The lawsuit takes aim at companies that pay Amazon customers to write and post reviews.
Send.com wants its customers to say it with wine just as easily as they can with flowers. “It solves the dinner party dilemma,” says Bonnie Tonneson, an e-commerce analyst at Hambrecht & Quist in San Francisco.
That’s a relief for shoppers whose wine expertise is limited to red, white and blush. Shoppers select certain parameters (such as price or country), and Send.com deploys its network of specialty merchants to fill orders locally. The retailer’s gifts, which range in price from $39 to $750, can be delivered in two or three days.
Credibility begins with the home page and its classic design-a gold and blue color scheme with lots of white space. Attention to details carries through to the delivered product. Wine arrives wrapped in a white linen dinner napkin and sealed with an embossed gold emblem. Send.com conveys trustworthiness because its photos and presentation look so good, adds Tonneson.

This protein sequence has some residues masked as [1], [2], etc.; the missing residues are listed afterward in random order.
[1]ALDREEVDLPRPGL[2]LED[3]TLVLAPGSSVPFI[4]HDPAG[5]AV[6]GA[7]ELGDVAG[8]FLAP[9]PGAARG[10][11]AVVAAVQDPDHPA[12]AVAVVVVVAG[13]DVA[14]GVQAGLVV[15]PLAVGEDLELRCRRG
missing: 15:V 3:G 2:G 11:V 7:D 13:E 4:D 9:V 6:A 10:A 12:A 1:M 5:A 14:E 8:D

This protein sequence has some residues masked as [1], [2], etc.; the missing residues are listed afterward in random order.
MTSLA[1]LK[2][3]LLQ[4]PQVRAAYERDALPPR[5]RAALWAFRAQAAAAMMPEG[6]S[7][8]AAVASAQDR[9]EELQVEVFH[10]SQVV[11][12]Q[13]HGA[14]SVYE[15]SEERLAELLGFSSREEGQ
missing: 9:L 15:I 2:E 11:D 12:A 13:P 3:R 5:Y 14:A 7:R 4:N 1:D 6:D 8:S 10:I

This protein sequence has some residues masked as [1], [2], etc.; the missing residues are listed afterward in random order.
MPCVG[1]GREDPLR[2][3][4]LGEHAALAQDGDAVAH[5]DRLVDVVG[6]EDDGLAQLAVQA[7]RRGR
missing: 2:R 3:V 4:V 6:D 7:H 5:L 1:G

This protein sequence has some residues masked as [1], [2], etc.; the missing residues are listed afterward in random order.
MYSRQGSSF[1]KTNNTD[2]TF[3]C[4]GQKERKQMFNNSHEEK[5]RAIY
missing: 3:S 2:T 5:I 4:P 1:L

Touches like that will be important as Send.com, formerly known as SendWine.com, branches out with a shortened name consistent with a broader gift selection. The retailer has targeted gourmet foods, seafood and steaks for expansion.
The beauty of Send.com’s business model is built-in flexibility, with prices that allow for higher margins. In fact, observers predict the retailer will turn a profit its first year-a milestone most Web sites only dream about. That should have corks popping at Send.com offices when it closes the books on year one.